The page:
Pet Factsheets

Raw food - is it the healthiest choice for dogs and cats?

Fresh wholesome foods sound like a wonderful thing to feed to pets, and many dogs and cats appear to do well on these diets, but are there hidden risks? If raw foods are your choice for feeding your pet, you should be aware of the potential problems.

What the benefits of feeding raw foods?

What are the benefits? By choosing the foods, you are in control of the ingredients fed to your dog or cat. There are not likely to be preservatives or additives if you are using whole  foods and you can match your dog or cat's diet (within reason) to your own ethical eating choices. Some people enjoy preparing foods for their pets and it reinforces their emotional bond. Economy should not be a reason to cook for your pet, as commercial pet foods are usually less expensive than a balanced homemade diet. Some pets have better stools on fresh food diets, although in some pets they may cause diarrhoea.

What is in commercial foods?

There are a lot of false stories about the ingredients of commercial pet foods. They do not contain dead dogs  and cats! They may contain animal by-products but these are often nutritious and safe. They are the parts of the animal that humans don't choose to eat, usually for cultural rather than nutritional reasons. Further, people in some cultures do eat intestines, brains, thymus, and other meats sometimes considered by-products or secondary products.

Commercial foods do contain antioxidant preservatives to prevent them from becoming rancid. Some of them also contain textured vegetable proteins that appear to be meat but are not, and some of them do contain colourings to make them appear more appealing to pet owners. These are the same colourings added to processed human foods and must be considered safe for consumption, although each of us need to decide if we want to eat  them or feed them to our pets.

Are raw diets a complete and balanced diet?

Studies have shown that the majority of homemade diet recipes, including those published in books and online, are not complete and balanced. Varying the ingredients over several days was not shown to improve nutrient balance as many foods had the same deficiencies. Adult animals may not show signs in the short term as some deficiencies take months to show, and many only show up when the pet becomes ill or otherwise stressed. Growing pets are especially at risk for health problems when fed with unbalanced and deficient diets. There are some (but not all) commercial raw pet foods that are complete and balanced and your vet can help you find one. The label should state that the food is complete for the lifestage of your pet, eg adult, puppy, kitten, pregnant or lactating. Some labels state "complete for all life stages"; be aware that this is a diet for a growing puppy or kitten and may not be appropriate for some older pets.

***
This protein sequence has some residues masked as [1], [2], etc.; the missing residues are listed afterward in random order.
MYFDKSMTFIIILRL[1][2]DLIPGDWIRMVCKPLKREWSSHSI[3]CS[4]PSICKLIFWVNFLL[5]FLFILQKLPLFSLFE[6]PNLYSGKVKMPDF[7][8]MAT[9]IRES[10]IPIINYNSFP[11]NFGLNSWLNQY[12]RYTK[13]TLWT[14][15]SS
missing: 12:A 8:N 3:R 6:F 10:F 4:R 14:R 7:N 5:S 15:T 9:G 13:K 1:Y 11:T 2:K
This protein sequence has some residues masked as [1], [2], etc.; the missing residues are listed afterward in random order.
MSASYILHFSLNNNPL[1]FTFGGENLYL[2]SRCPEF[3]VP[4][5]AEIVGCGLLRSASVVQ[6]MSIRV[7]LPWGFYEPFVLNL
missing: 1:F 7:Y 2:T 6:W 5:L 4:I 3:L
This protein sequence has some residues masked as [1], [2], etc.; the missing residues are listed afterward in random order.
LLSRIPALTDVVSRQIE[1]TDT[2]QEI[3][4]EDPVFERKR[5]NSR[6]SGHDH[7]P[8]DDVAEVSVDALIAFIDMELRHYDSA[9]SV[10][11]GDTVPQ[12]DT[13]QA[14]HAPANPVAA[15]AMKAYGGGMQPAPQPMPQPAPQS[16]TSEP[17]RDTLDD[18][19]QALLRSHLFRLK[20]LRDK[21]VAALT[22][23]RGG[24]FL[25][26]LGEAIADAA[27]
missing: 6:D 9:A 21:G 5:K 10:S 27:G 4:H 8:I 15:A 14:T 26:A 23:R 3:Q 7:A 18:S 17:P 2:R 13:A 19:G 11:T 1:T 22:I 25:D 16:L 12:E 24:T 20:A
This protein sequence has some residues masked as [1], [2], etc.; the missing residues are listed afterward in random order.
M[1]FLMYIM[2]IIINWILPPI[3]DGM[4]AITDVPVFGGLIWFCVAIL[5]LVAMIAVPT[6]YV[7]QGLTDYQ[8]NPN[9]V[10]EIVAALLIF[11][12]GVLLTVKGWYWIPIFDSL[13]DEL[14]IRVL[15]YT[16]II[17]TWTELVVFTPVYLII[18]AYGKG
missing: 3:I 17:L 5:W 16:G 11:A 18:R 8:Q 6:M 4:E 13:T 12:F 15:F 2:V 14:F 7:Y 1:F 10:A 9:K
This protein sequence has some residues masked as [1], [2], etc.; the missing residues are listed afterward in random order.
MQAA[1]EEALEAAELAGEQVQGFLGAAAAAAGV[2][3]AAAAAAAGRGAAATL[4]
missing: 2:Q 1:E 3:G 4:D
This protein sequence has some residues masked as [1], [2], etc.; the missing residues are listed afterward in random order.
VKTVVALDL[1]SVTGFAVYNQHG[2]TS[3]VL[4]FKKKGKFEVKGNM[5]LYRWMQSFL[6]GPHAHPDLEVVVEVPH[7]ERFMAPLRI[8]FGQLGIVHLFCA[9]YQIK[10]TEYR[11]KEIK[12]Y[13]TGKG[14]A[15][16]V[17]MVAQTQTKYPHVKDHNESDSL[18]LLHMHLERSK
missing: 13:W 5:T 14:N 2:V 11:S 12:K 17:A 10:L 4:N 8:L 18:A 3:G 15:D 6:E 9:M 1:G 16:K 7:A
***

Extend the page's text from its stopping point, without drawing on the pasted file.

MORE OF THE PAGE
It's natural, but is it safe?

Studies on bacterial contamination of raw foods and shedding of bacterial in the faeces of dogs fed raw foods have shown that much of the raw poultry and raw meat diets for dogs tested positive for Salmonella and many  of the stool samples from these dogs were also positive for Salmonella. Commercial raw food diets have also tested positive for E coliCampylobacter  and Yersinia enterocolitica (bacteria that may cause gastrointestinal upset). While the amount of Salmonella  has decreased in human foods, the amount of the bacteria Campylobacter is still high. Otherwise healthy dogs may be able to cope with ingestion of these bacteria, but very young, old, or immunocompromised dogs may not be able to do so. Further, the stools contaminate the environment with these bacteria. Parasites that may be present in raw meat in include Toxoplasma gondiiSarcocystisNeospora caninumToxocara canis (round worms), Taenia and Echinococcus (tape worms).